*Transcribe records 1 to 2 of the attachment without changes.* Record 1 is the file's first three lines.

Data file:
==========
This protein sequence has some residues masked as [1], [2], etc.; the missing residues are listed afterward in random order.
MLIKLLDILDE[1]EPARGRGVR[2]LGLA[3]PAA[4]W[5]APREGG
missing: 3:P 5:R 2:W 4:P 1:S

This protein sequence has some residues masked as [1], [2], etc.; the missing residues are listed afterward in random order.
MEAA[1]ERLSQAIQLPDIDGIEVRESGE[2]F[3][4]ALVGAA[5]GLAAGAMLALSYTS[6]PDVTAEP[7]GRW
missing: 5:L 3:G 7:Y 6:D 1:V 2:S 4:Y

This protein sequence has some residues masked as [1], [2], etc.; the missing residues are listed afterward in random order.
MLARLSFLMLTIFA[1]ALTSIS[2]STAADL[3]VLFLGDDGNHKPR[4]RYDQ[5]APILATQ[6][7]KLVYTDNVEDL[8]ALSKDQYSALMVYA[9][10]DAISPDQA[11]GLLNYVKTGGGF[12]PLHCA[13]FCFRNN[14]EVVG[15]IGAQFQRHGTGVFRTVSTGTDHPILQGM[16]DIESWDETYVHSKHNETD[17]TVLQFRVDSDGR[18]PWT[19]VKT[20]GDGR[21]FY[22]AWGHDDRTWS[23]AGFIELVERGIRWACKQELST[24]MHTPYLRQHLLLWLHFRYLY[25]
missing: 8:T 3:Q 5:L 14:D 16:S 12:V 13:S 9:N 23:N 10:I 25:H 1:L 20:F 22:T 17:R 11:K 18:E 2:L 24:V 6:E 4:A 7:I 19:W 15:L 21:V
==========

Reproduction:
This protein sequence has some residues masked as [1], [2], etc.; the missing residues are listed afterward in random order.
MLIKLLDILDE[1]EPARGRGVR[2]LGLA[3]PAA[4]W[5]APREGG
missing: 3:P 5:R 2:W 4:P 1:S

This protein sequence has some residues masked as [1], [2], etc.; the missing residues are listed afterward in random order.
MEAA[1]ERLSQAIQLPDIDGIEVRESGE[2]F[3][4]ALVGAA[5]GLAAGAMLALSYTS[6]PDVTAEP[7]GRW
missing: 5:L 3:G 7:Y 6:D 1:V 2:S 4:Y